Rule Britannia

Left: The symbol of Britannia began appearing in Calcutta, as the city became the bastion of the British way of life in the nineteenth and twentieth centuries.


1830: Spence's Hotel opened.

1841: The Great Eastern Hotel opened.

1857: Calcutta University established.

1858: East India Company's rule comes to an end and Queen Victoria assumes direct control.

1859: Public sewerage system completed.

1860: Filtered water distribution begins.

1869: Opening of the Suez Canal marks the beginning of the decline of trade in Calcutta.

1873: Horse-drawn tramcars introduced.

1874: Hogg Market, better known as 'New' Market to this day opened.

1876: Indian Association, the first political organization in India, formed.

1877: Calcutta becomes the Imperial Capital.

1886: The first Howrah bridge opened to public.

1899: Electric lights introduced. Telegraph cable laid from London to Calcutta.

1911: Imperial Capital moved to Delhi.

1918: The first Indian-owned enterprise, Birla Jute Mill opened.

1919: Victoria Memorial Hall inaugurated.

1942: Automobile manufacture begins in Calcutta.

1943: The second Howrah bridge opened.

1946: The Great August Killings.

1947: The Union Jack is lowered from Fort William.

Queen Victoria, the first British monarch to rule Calcutta directly. Calcutta's growth was fastest during her reign.

On November 1, 1858, Queen Victoria's proclamation was read at the Grand Durbar held in Allahabad. The Queen assumed the Government of India with Calcutta as the Royal Capital. The capital indeed was befitting royalty at that time. As a contemporary noted, Calcutta's buildings were "all white, their roofs invariably flat, surrounded by light colonnades, and their fronts relieved by lofty columns supporting deep verandahs. Calcutta's growth was on, too. In spite of the turmoil due to the War of Independence, the University of Calcutta was established in 1857. The new municipal corporation completed the public sewerage system in 1859, and the filtered water distribution network in 1860. The prosperity of Calcutta invited more immigrants, mainly Armenians from Iran, Jews from Afghanistan and Iraq, Chinese and Europeans, besides people from all parts of India. Everybody came because of the excellent law and order situation or to escape persecution. Calcutta, the last word in colonialism, was curiously enough, becoming a citadel of freedom simultaneously.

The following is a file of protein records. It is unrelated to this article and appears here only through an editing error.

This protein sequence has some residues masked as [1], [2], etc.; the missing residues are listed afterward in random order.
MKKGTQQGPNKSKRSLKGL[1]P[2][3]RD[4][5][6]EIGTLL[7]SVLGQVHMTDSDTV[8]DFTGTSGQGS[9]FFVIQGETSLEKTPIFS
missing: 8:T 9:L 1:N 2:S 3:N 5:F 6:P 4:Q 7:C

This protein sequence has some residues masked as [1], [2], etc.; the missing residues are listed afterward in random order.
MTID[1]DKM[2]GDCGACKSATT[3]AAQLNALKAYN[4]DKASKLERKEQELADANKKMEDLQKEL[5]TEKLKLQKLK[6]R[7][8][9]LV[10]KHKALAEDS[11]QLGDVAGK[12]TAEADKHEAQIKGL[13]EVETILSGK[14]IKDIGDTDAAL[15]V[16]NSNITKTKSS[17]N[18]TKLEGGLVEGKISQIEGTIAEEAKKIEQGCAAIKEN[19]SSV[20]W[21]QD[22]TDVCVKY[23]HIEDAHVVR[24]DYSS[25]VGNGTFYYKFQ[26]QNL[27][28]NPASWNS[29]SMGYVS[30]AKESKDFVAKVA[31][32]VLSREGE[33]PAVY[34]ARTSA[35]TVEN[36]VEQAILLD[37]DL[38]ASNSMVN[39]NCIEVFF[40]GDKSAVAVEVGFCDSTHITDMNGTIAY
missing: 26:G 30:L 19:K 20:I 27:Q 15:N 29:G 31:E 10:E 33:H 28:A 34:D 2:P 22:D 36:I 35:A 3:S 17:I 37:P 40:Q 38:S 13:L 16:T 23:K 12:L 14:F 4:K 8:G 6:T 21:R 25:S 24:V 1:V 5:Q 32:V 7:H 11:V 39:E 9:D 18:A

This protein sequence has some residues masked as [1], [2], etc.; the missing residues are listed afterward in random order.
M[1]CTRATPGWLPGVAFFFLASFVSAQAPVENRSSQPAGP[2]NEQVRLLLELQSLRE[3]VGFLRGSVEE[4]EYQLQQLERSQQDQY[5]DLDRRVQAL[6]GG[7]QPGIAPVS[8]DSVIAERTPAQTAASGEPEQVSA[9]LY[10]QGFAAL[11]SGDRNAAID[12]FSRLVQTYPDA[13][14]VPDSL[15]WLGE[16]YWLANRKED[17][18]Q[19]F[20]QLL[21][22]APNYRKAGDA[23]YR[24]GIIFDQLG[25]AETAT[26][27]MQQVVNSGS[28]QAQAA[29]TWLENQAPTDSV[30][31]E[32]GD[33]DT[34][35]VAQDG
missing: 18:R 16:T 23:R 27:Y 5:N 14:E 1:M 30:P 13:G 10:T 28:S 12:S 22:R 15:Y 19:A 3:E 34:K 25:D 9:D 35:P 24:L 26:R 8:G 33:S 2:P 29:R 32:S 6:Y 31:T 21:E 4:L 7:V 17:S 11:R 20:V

The Darjeeling Himalayan Railway was one of the many small railroads built by enterprising Scotsmen to connect Calcutta with its vast hinterland.

Calcutta's reputation as a trading center began to wane at about this time. The indigo and saltpeter markets collapsed worldwide. China's anti-opium movement was gaining ground thus choking Calcutta's opium exports. In 1869, the opening of the Suez Canal made Bombay the closest port to Europe and robbing Calcutta of some of its share of the Indo-European trade. The business houses on Clive Street were however, not slow to react. Overnight, companies like Martin Burn, Andrew Yule, Williamson Magor and others moved into a new area of business. Tea had been cultivated in Assam and Darjeeling for a few years now, and had been found to be superior to the varieties from China. Overnight, caskets of tea began to be auctioned on Brabourne Road and began making their way to the teapots of tea lovers around the world. Not much has changed since then. The auctions on Brabourne Road continue to this day at the Tea Board Office, and is indeed a sight every morning. The same companies also diversified into the other development industries, like metal casting and construction, a reputation that has survived to this day. This was the time when Calcutta changed from a trading port to a manufacturing base.